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From "Jonathan Ellis (JIRA)" <j...@apache.org>
Subject [jira] [Commented] (CASSANDRA-6106) QueryState.getTimestamp() & FBUtilities.timestampMicros() reads current timestamp with System.currentTimeMillis() * 1000 instead of System.nanoTime() / 1000
Date Fri, 27 Sep 2013 02:33:03 GMT

    [ https://issues.apache.org/jira/browse/CASSANDRA-6106?page=com.atlassian.jira.plugin.system.issuetabpanels:comment-tabpanel&focusedCommentId=13779577#comment-13779577
] 

Jonathan Ellis commented on CASSANDRA-6106:
-------------------------------------------

I'm saying that even before you start talking about drift, we're correlating millis/nanos
and saying, This Is The Reference Point For Zero Micros, but we could actually be 100 micros
into the current ms, we could be 900, we have no way to tell.
                
> QueryState.getTimestamp() & FBUtilities.timestampMicros() reads current timestamp
with System.currentTimeMillis() * 1000 instead of System.nanoTime() / 1000
> ------------------------------------------------------------------------------------------------------------------------------------------------------------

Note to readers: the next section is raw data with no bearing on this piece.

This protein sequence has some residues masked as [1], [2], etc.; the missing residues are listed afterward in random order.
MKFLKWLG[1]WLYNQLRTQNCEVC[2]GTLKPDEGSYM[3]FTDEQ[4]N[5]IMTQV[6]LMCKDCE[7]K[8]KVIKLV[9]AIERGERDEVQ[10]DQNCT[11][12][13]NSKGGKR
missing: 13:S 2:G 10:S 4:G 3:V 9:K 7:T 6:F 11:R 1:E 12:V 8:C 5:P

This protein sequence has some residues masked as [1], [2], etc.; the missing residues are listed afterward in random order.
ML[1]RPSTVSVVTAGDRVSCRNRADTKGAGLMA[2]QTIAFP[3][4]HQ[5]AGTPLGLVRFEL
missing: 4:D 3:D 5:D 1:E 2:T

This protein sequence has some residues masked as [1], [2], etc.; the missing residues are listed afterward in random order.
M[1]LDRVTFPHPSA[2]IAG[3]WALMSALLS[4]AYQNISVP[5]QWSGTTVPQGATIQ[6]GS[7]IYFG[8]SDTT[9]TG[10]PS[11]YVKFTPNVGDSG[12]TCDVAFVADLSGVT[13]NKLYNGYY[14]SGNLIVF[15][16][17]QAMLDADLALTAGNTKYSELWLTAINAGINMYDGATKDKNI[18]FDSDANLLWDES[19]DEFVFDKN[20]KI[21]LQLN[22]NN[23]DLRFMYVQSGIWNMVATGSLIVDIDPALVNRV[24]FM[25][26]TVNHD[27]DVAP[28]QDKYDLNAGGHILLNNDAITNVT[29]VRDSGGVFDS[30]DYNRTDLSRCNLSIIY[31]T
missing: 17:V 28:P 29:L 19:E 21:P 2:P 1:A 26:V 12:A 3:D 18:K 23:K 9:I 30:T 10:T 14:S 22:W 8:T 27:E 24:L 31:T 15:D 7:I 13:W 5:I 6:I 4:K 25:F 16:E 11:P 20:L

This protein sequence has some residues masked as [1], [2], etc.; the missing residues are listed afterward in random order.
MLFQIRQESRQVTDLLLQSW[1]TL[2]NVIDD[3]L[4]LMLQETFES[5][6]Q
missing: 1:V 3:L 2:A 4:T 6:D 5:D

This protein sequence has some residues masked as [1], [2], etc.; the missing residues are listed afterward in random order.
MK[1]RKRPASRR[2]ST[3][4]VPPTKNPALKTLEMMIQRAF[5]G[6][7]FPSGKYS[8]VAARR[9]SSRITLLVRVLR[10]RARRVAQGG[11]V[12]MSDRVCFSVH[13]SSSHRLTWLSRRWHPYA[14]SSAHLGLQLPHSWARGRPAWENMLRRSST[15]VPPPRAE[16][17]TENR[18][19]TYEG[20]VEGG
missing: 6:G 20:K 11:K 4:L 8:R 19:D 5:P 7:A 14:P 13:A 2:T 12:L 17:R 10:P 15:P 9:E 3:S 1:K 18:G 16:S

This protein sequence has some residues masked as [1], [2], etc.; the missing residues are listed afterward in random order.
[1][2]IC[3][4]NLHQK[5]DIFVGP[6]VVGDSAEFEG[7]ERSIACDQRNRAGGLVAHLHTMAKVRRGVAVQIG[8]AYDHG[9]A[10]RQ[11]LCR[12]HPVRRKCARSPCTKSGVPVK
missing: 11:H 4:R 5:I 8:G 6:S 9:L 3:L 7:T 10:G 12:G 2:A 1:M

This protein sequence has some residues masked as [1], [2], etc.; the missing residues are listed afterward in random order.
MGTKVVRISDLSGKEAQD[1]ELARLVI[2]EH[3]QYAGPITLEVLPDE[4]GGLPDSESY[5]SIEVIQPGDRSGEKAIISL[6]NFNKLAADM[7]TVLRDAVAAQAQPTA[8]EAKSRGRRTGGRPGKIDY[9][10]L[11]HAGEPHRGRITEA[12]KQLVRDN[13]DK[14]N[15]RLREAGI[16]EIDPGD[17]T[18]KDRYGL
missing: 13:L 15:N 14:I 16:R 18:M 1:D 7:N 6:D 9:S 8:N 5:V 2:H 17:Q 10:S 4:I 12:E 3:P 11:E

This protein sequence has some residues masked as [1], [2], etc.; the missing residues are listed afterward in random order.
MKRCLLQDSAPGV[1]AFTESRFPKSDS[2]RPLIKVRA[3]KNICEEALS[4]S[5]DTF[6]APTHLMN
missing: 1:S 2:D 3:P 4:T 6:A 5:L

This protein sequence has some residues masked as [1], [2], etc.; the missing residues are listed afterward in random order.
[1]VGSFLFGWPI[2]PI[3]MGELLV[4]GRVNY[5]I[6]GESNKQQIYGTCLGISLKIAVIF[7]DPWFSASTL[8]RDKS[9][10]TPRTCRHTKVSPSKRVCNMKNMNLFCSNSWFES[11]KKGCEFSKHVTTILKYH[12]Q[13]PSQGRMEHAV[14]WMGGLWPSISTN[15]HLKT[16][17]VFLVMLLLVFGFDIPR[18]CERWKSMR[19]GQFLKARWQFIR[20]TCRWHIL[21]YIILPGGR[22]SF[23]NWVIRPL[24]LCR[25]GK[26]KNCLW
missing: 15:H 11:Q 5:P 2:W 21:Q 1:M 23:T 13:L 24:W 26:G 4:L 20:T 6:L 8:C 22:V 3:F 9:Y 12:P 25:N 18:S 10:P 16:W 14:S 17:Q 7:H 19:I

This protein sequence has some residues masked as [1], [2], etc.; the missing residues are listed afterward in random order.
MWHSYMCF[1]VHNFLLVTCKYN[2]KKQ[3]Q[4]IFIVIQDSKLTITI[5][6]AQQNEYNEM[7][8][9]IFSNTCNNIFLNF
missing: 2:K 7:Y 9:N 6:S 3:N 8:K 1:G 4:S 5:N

>
>                 Key: CASSANDRA-6106
>                 URL: https://issues.apache.org/jira/browse/CASSANDRA-6106
>             Project: Cassandra
>          Issue Type: Bug
>          Components: Core
>         Environment: DSE Cassandra 3.1, but also HEAD
>            Reporter: Christopher Smith
>            Priority: Minor
>              Labels: collision, conflict, timestamp
>         Attachments: microtimstamp.patch
>
>
> I noticed this blog post: http://aphyr.com/posts/294-call-me-maybe-cassandra mentioned
issues with millisecond rounding in timestamps and was able to reproduce the issue. If I specify
a timestamp in a mutating query, I get microsecond precision, but if I don't, I get timestamps
rounded to the nearest millisecond, at least for my first query on a given connection, which
substantially increases the possibilities of collision.
> I believe I found the offending code, though I am by no means sure this is comprehensive.
I think we probably need a fairly comprehensive replacement of all uses of System.currentTimeMillis()
with System.nanoTime().

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